Mitsubishi's new LX Lancer.
Mitsubishi's new LX Lancer.

Mitsubishi Lancer sedan drives a hard bargain on road test

I DON'T know about you but I can't resist a bargain.

Whether its two packets of chips for the price of one at the supermarket or 70% off the latest fashion fancy I'm you girl.

I'd even pop off to Bunnings for a packet of washers if they were throwing the sausage sizzle in for free.

Shake your heads if you will but tell me you don't love junk-mail days, grabbing the pile of catalogues with glee almost salivating at the treasures that lie within.

It is this innate search for a good deal that Mitsubishi is banking on with their freshened up Lancer line-up. There are new features as standard across the range including Bluetooth connectivity, an entry price of less than $20,000 and the addition of the LX mid-spec model.


The Lancer is certainly more spacious than it looks from the outside. Knee room in the back is commendable but it is still an area better suited for younger kids and smaller teens.

Leather seats - a powered one for the driver - are cushioned and supportive even on longer trips while there are obvious updates to the interior including a colour touch-screen and a pepped up instrument panel.

The steering wheel is nice and chunky to the touch but adjustable for rake only although to be honest it doesn't detract too much from finding that optimal driving position. Car-seat anchors are behind the headrest, are easy to get to and secure.

The boot is more than adequate for the weekly shop but a narrow lip may see you battling with really bulky items.

On the road

Our LX's 2.0-litre CVT set-up did the sedan proud in most driving conditions. It doesn't give you that surge in the tummy but it is a confident performer with good balance and adequate acceleration. The steering behaves well but there is not much feedback and high-grade safety features stop you from pushing the Lancer too close to the line.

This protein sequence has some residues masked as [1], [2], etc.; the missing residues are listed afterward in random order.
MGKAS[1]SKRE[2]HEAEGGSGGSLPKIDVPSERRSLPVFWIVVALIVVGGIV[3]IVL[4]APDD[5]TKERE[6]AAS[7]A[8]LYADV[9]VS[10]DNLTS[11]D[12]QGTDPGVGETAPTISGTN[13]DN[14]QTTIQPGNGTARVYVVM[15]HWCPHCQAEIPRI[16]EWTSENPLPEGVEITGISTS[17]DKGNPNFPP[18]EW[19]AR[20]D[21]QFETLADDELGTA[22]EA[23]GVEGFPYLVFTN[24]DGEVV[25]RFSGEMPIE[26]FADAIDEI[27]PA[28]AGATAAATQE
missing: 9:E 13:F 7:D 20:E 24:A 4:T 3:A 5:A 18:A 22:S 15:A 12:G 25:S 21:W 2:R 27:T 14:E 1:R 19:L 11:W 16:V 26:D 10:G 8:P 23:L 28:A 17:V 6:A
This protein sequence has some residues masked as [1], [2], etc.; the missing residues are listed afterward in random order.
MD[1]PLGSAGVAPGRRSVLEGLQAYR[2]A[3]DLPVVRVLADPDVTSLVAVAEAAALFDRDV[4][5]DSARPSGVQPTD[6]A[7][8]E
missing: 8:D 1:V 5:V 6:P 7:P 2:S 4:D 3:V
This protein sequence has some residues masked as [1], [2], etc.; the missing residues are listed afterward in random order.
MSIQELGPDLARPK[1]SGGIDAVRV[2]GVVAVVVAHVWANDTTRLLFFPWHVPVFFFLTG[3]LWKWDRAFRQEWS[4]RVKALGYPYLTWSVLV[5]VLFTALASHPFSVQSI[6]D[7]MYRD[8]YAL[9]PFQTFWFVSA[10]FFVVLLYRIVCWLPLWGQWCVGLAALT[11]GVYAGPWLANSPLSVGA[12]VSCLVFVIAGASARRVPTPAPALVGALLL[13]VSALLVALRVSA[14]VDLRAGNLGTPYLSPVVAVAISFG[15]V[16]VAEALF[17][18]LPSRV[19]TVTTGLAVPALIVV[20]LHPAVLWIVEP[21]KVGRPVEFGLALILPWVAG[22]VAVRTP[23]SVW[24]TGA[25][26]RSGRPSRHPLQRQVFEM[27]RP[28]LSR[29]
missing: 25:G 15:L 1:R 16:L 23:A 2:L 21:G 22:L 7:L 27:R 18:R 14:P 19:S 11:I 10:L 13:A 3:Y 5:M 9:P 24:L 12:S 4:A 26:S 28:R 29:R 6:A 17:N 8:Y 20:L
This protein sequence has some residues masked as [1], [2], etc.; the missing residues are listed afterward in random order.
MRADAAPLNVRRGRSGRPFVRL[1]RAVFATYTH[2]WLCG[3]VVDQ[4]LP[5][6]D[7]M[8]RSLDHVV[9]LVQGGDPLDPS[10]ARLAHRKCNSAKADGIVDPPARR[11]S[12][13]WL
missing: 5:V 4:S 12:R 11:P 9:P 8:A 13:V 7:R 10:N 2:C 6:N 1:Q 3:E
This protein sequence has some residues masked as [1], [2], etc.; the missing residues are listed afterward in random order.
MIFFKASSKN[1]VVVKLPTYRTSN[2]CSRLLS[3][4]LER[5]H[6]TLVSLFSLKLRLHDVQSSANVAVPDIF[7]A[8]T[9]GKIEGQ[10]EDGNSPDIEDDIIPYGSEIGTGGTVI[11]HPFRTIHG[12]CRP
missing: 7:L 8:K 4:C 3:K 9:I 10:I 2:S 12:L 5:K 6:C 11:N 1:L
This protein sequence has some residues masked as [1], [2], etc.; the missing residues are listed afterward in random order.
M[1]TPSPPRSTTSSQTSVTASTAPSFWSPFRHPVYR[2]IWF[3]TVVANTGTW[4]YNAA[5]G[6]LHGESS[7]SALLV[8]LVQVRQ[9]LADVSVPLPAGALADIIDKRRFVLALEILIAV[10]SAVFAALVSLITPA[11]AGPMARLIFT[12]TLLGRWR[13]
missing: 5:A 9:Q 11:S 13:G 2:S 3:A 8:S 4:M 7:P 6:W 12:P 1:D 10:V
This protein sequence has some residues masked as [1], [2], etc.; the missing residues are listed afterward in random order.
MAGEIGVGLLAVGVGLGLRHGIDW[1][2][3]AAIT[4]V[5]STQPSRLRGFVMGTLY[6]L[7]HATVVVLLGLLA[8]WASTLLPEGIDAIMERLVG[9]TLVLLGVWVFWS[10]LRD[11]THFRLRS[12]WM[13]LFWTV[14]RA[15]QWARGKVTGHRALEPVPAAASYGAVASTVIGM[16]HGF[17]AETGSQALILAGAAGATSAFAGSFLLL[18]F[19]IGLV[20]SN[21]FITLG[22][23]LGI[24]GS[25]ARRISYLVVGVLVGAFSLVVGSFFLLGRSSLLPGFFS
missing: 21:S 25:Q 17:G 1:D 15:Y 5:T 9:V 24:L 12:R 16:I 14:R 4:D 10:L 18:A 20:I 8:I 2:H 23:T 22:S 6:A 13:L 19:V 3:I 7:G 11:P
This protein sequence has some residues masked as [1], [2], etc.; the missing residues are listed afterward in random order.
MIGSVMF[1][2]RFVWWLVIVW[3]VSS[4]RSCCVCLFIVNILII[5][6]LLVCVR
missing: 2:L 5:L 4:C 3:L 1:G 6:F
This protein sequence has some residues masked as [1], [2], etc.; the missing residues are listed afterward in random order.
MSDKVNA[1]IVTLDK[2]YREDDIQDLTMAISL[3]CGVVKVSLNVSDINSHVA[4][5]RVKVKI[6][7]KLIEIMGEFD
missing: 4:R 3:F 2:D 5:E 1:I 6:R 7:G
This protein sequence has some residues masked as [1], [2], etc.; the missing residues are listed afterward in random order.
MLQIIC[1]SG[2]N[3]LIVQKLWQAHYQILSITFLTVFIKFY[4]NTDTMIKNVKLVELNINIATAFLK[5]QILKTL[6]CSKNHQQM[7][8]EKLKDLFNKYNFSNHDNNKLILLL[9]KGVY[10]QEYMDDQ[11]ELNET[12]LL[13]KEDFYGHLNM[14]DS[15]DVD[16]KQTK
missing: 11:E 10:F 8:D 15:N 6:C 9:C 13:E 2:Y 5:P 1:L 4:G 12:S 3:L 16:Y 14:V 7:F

It can be a bit noisy and you do feel the occasional bump but overall it is an uneventful comfortable ride. The brakes are great and so is the acceleration from take-off.

What do you get?

Value-packed inclusions seem to be the brief here with our mid-spec model equipped with 16-inch alloys, keyless entry and start, reverse camera with rear parking sensors, leather trim, heated seats, climate control and Bluetooth phone and audio connectivity with steering-mounted controls.

Lancers also come with a full suite of safety features including seven airbags, ABS with EBD and brake assist as well as stability and traction control.

Other contenders

The Lancer sits mid-table in a field that includes the Mazda3 (from $20,330), the Toyota Corolla (from $20,990), Hyundai i30 (from $20,990), Ford Focus (from $20,290) and Holden Cruze (from $21,490).


The interior could do with a couple more storage places for those inevitable "must-haves" which accompany every trip.

Vision is good, aided by reverse sensors and camera and the turning circle is excellent. Wide opening doors make it easy to enter and leave the vehicle especially if you are loading littlies.

Running costs

The Lancer is one of a select few cars we have driven which has stuck close to the manufacturer's official fuel figures of 7.3 litres/100km. We didn't use much more than that even with a number of shorter trips.
It is backed by Mitsubishi's five-year/130,00km warranty with free roadside assist for 12 months and fixed-price servicing for four years.

Funky factor

The Lancer's heavily sculptured nose, definite lines and nicely slanted lights and side air dams continue to give it a distinctive look. But even with the new chrome touches to the grille, boot and handles it is starting to look a tad dated.

The lowdown

It is hardly surprising that the Lancer has been such a success story for Mitsubishi. Its strength comes from the sum of its parts - a quiet achiever that disarms with value.

With a great warranty and capped price servicing in the mix, the Lancer has been underrated by the buying public in recent times.

What matters most
The good stuff: Ease of use, reverse camera as standard.
What we'd like to see: More storage and a bit more grunt.
Warranty and servicing: Five-year/130,000km warranty. Servicing is 12 months or 15,000km (whichever occurs first) with prices capped at $250.

Vital statistics
Model: Mitsubishi Lancer LX.
Details: Four-door front-wheel drive sedan.
Transmission: Six-speed auto or five-speed manual
Engine: 2.0-litre petrol generating maximum power of 110kW at 6000rpm and peak torque of 197Nm at 4200rpm.
Consumption: 7.3 litres/100km (6.9 litres manual) combined average.
CO2: 168g/km (162g/km manual).
Bottom line: From $23,990.